• An ecosystem of well-networked organisations engaged in mutual learning for self-sustaining growth through the nurturing of constant adaptation and learning processes. This will be supported through a state-of-the-art support infrastructure and an accessible national knowledge platform to provide the springboard for innovation.
  • Firms are well-networked to customers at home and abroad and attuned to market intelligence; they scan and make use of enhanced in-house innovation management capabilities.

A series of detailed policy measures targeted to each of the three firm types was also produced.

Innovation Policy: Responding to Drivers of the Future

The success scenario approach is a tool tailored to the needs and realities of senior decision-makers in the public and private sectors while it maximises the chances of engaging real stakeholders at a level of seniority sufficient to implement emerging visions.

The device of a 24-hour workshop only works with extensive preparation to develop framework and contextual information. Innovation policy provides a natural focus for foresight approaches because of the need to respond to the drivers of the future. The framework used needs to be properly grounded in a theory of innovation to ensure that it is not merely an exercise in producing a wish-list.

Iterations and follow-up exercises and activities can provide an ideal opportunity for continuing the discussion on the feedback received, extending the debate to a new cluster of stakeholders or those who were unable to attend the first event. Such activities allow updating the scenarios and recommendations and support reviewing implementation and obstacles to progress.

Authors: Jennifer Cassingena Harper     jennifer.harper@gov.mt

Luke Georghiou                       luke.georghiou@mbs.ac.uk

 
Sponsors: DG Regio, EU Commission, Interreg 3C and Government of Malta  
Type: N/A  
Organizer: Malta Council for Science and Technology  
Duration: January-July 2007 Budget: N/A Time Horizon: N/A Date of Brief: September 2007

 

Download EFP Brief No 187_Using Foresight to Involve Industry in Innovation Policy

Sources and References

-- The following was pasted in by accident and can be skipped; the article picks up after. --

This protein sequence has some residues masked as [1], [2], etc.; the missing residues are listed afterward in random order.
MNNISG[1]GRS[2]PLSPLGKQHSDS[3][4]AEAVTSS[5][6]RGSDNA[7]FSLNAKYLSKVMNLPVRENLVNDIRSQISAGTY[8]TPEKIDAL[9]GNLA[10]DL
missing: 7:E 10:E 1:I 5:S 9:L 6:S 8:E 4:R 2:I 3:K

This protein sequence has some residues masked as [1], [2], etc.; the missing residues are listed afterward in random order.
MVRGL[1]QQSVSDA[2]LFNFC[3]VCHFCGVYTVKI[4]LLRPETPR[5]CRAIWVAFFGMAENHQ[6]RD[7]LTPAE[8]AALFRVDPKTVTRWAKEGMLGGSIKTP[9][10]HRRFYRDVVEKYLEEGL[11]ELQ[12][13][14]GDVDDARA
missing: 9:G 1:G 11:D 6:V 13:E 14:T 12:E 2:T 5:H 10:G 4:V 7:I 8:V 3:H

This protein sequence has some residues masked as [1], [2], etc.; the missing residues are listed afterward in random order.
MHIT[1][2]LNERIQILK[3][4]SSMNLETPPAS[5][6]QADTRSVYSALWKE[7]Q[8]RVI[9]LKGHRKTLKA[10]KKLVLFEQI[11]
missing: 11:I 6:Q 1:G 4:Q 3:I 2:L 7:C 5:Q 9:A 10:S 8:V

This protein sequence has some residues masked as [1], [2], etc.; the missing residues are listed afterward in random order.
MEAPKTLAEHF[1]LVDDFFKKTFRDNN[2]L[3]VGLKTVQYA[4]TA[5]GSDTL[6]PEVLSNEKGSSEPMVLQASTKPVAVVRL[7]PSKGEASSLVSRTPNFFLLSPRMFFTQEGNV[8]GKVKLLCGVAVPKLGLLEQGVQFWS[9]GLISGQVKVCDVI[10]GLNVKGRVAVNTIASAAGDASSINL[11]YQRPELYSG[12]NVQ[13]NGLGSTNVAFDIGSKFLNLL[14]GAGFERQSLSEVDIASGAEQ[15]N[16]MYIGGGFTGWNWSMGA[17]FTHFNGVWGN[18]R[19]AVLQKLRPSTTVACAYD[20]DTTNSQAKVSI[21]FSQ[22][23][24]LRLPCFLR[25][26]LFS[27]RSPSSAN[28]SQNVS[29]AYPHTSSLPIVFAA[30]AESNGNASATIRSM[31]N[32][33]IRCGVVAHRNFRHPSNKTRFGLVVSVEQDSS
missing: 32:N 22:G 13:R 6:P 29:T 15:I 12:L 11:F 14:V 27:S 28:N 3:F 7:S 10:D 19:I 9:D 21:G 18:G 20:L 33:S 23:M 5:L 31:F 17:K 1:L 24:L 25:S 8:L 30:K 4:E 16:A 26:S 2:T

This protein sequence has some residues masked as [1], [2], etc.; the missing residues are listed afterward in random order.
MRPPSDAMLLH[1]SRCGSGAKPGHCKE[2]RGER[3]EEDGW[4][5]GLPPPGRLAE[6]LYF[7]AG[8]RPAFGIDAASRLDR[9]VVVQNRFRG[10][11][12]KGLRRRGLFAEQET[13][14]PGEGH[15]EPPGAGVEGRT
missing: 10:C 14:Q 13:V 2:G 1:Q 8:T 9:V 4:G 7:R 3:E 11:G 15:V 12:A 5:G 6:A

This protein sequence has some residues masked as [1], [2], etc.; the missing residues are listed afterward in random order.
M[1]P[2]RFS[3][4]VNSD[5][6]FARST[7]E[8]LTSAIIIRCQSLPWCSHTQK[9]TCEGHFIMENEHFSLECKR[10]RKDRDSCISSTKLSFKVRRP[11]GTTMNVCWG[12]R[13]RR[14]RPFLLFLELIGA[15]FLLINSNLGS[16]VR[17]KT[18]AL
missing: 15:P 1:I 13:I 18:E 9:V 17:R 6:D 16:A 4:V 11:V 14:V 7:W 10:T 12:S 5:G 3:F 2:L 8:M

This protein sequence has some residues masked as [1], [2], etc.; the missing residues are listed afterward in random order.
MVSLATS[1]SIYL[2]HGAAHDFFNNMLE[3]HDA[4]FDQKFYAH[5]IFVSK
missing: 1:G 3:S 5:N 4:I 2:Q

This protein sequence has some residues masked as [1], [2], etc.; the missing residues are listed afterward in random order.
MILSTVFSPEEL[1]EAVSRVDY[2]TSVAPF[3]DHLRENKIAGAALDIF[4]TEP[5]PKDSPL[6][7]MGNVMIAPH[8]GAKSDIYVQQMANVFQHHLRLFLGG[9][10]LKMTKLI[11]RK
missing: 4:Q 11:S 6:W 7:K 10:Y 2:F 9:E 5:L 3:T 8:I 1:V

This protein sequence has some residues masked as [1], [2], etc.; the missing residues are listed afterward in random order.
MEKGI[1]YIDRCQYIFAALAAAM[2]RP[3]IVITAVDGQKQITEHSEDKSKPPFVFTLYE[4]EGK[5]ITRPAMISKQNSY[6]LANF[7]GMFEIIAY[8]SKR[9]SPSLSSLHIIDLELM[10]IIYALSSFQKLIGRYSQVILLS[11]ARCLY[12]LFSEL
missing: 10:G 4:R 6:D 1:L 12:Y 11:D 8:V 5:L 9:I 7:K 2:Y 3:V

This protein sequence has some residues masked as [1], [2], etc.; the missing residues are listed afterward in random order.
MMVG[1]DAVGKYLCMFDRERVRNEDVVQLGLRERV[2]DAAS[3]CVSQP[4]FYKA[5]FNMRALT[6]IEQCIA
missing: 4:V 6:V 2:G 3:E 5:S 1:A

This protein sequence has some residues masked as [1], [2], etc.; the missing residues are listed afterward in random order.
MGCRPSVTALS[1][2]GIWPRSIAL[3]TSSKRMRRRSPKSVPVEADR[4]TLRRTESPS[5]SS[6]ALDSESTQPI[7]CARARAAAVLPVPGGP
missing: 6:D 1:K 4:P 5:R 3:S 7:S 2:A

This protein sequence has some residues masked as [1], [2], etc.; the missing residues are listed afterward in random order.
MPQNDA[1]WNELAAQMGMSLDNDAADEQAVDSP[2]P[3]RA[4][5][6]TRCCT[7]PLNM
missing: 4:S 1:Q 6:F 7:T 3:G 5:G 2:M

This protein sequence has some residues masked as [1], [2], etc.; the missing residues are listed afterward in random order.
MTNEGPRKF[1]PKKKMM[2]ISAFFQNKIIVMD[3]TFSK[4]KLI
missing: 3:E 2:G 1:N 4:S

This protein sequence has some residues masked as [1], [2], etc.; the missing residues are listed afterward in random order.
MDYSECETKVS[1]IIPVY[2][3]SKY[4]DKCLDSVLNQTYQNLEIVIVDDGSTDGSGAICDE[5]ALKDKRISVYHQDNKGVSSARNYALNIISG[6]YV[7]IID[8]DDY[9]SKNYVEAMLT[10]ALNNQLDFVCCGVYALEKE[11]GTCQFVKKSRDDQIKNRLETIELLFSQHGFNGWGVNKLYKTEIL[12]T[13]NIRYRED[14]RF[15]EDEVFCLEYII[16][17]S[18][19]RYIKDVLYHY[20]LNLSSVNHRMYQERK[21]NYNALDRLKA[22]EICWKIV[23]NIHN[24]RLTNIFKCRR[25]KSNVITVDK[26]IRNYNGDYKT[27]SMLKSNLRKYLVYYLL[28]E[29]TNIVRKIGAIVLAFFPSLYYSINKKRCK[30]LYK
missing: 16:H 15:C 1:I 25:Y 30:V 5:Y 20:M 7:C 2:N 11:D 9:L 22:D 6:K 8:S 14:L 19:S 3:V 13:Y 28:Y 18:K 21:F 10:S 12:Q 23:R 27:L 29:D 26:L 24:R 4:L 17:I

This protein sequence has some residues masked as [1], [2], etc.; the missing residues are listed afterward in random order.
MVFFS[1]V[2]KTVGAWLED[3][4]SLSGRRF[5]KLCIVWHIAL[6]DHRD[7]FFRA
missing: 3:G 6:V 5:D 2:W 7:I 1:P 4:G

Cassingena Harper, J. and Georghiou, L. (2005): ‘Foresight in innovation policy: shared visions for a science park and business–university links in a city–region’, Technology Analysis and Strategic Management 17.

Georghiou, L., Keenan, M., Popper, R., Harper, J., Crehan, P. and Clar, G. (2006): SCOPE 2015 – Scenarios of future science and technology developments in developing countries 2015, Report to European Commission 2006

Miles, I. (2002): Scenarios and Foresight – Towards a Constructive Integration, PREST, mimeo, July.

EFP Brief No. 165: Global Technology Revolution China

Tuesday, May 24th, 2011

The purpose of this study was to identify emerging technology opportunities that the Tianjin Binhai New Area (TBNA) and the Tian-jin Economic-Technological Development Area (TEDA) in Tianjin, China could incorporate into their strategic vision and plan for economic development through technological innovation, to analyze the drivers and barriers that they would face, and to provide action plans for implementation.

China’s Next Regional Engine for Economic Growth

The Tianjin Binhai New Area (TBNA) consists of 2,200 square kilometres along 150 kilometres of coastline in the municipality of Tianjin in northeast China. Tianjin municipal authorities first established this locality in 1994. At that time an arid, undeveloped area, TBNA was given the ambitious task of spurring industrial growth in Tianjin. In little more than a decade, it has become home to 1.4 million people, northern China’s largest container port, and a broad base of industry and manufacturing.

In 2006, China’s State Council named TBNA a “special pilot zone” with a mandate to become the country’s next regional engine for economic growth. Now reporting directly to the State Council, TBNA is expected to invigorate the economy of the northeastern Bohai Rim region in the same manner as Shanghai and Suzhou did in the Yangtze River delta area and Guangzhou and Shenzhen in the Pearl River delta area.

The Tianjin Economic-Technological Development Area (TEDA) is one of three administrative zones in TBNA. It is also TBNA’s industrial and manufacturing base and the centre of TBNA’s financial and commercial activities. TEDA is to play a key part in the economic growth envisioned for TBNA. Established in 1984, TEDA is today a bustling industrial-park complex. It possesses a robust manufacturing base, with pillar industries in electronics, automobiles and parts, food processing and biopharmaceuticals. Many of the world’s Fortune 500 companies, top Chinese firms, and other leading multinationals have strong presences in TEDA.

A Vision of the Future for TBNA and TEDA